Welcome to the Police State
- In violation of the Bill of Rights the Department of Homeland Security is providing military grade spy hardware so local police can collect data off your cellphone.
(Michigan) - Oakland County commissioners (Detroit-Warren-Dearborn) asked no questions last March before unanimously approving a cellphone tracking device so powerful it was used by the military to fight terrorists.
Now, though, some privacy advocates question why one of the safest counties in Michigan needs the super-secretive Hailstorm device that is believed to be able to collect large amounts of cellphone data, including the locations of users, by masquerading as a cell tower.
"I don't like not knowing what it's capable of," said county Commissioner Jim Runestad, R-White Lake Township, who has met in recent weeks with sheriff's officials about his concerns reports the Detroit News.
The Oakland County Sheriff's Office is one of about two dozen forces nationwide -- and the only one in Michigan -- with the $170,000 machine. So little is known about Hailstorm that even national experts will only speculate about its capabilities.
The technology from Florida-based defense contractor Harris Corp. is believed to be an upgrade of Stingray, a suitcase-sized contraption that is installed in cars and used to trick nearby phones into connecting with it and providing data to police.
The technology can track fugitives and find missing children, but privacy advocates said they worry because similar machines can collect data from innocent smartphone users.
"It's all very secretive and information about (Stingray and Hailstorm) is tightly controlled, which makes it (difficult) to have a broad discussion about these tools," said Alan Butler, a lawyer for the Electronic Privacy Information Center, a Washington, D.C.-based advocacy group.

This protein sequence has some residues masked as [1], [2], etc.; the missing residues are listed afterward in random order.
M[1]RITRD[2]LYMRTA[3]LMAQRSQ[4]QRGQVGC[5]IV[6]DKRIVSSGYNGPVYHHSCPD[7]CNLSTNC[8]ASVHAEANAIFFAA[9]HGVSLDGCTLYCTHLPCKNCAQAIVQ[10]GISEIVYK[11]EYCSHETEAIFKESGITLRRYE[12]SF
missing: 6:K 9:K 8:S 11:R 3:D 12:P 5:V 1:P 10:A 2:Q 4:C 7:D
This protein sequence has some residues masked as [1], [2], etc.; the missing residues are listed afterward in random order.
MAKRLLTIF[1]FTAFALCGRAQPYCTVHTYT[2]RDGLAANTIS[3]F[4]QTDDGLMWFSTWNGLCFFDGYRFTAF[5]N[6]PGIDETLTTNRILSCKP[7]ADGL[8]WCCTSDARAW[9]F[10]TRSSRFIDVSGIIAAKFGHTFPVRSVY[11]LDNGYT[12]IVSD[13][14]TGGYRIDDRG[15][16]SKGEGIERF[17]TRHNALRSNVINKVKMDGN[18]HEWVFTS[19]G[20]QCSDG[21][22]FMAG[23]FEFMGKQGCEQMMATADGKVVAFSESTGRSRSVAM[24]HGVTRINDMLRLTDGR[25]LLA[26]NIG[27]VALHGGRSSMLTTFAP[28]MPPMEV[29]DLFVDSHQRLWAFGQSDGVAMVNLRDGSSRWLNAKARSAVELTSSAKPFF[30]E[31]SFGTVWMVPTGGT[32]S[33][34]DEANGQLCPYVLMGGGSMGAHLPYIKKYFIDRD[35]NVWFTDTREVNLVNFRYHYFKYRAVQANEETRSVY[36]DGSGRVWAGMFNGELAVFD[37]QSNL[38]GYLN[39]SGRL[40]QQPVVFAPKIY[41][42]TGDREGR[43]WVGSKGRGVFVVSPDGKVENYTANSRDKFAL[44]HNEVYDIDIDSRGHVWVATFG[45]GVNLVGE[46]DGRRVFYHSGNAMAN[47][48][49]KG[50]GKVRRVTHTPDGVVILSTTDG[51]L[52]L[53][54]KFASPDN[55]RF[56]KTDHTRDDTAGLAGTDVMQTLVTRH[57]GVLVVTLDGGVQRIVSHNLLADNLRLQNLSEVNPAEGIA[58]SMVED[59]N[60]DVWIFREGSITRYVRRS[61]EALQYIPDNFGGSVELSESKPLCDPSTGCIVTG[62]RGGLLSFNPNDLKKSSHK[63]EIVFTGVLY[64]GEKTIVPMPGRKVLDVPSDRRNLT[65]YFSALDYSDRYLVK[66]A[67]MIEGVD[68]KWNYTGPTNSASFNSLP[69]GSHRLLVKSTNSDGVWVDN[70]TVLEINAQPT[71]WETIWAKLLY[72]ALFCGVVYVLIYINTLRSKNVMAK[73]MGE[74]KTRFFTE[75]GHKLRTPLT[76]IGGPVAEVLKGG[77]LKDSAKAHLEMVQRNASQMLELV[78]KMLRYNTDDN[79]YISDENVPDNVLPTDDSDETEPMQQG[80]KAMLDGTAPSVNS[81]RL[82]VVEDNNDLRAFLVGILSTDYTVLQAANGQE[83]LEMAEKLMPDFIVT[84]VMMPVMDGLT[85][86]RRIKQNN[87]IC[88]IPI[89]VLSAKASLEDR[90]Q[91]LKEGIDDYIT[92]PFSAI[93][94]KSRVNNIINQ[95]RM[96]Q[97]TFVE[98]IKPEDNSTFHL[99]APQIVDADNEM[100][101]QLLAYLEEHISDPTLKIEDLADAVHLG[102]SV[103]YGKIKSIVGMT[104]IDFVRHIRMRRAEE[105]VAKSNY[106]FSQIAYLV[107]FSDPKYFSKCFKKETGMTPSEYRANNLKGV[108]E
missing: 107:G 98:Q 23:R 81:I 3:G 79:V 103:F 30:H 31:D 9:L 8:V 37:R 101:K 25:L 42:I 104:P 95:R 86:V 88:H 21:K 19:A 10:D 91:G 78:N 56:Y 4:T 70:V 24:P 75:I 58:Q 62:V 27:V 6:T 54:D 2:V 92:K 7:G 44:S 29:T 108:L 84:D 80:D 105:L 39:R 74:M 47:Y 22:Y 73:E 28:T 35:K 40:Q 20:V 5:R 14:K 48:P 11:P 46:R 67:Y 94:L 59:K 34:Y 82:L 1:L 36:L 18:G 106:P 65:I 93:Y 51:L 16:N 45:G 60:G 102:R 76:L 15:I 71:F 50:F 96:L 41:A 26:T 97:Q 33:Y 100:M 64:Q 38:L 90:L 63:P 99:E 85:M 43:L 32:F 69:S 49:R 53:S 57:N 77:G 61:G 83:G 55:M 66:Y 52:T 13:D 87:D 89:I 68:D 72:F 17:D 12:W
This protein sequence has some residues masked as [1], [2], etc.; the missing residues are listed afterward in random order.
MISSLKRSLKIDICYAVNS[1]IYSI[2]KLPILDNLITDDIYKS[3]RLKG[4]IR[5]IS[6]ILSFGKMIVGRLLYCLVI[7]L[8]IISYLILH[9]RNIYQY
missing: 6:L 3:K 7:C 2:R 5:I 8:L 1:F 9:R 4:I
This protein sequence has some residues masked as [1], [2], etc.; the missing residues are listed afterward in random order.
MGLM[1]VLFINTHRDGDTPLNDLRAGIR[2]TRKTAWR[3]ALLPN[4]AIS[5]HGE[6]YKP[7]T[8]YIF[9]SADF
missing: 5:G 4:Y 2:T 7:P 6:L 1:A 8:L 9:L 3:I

Harris sells the device to police agencies and requires them to sign nondisclosure statements. Oakland County, like other agencies, obtained Hailstorm using money from a U.S. Homeland Security grant.
Undersheriff Michael McCabe said, "Hailstorm helps us capture fugitives from the law, people wanted for murder and rape" and can be used only with a search warrant. He said the federal Homeland Security Act bars him from discussing Hailstorm, but he elaborated at length about what it doesn't do.
"It's not a tool to spy on people, unequivocally," McCabe said.
The Detroit News sought basic information from the sheriff's office about Hailstorm, including copies of its purchase contract, correspondence about its use and necessity and returned warrants in closed cases in which the device was used.
The county denied The News' Freedom of Information Act request, saying the information is protected by anti-terror laws and includes "investigating records compiled for law enforcement purposes that would disclose law enforcement investigative techniques or procedures."
Christopher Soghoian, a senior policy analyst and principal technologist for the American Civil Liberties Union, said he began noticing police agencies nationwide purchase Hailstorm about the same time as Oakland County. The county received a $258,370 federal grant that paid for all but $105,000 of the device, training and about $56,000 to purchase a vehicle to contain it, records show.
Butler said the machines were developed for military and spy agencies and information about them is on "bureaucratic lockdown" because the manufacturer, Harris, claims specifications are "a trade secret and proprietary."
Also see our article Police searching your cell phone without a warrant
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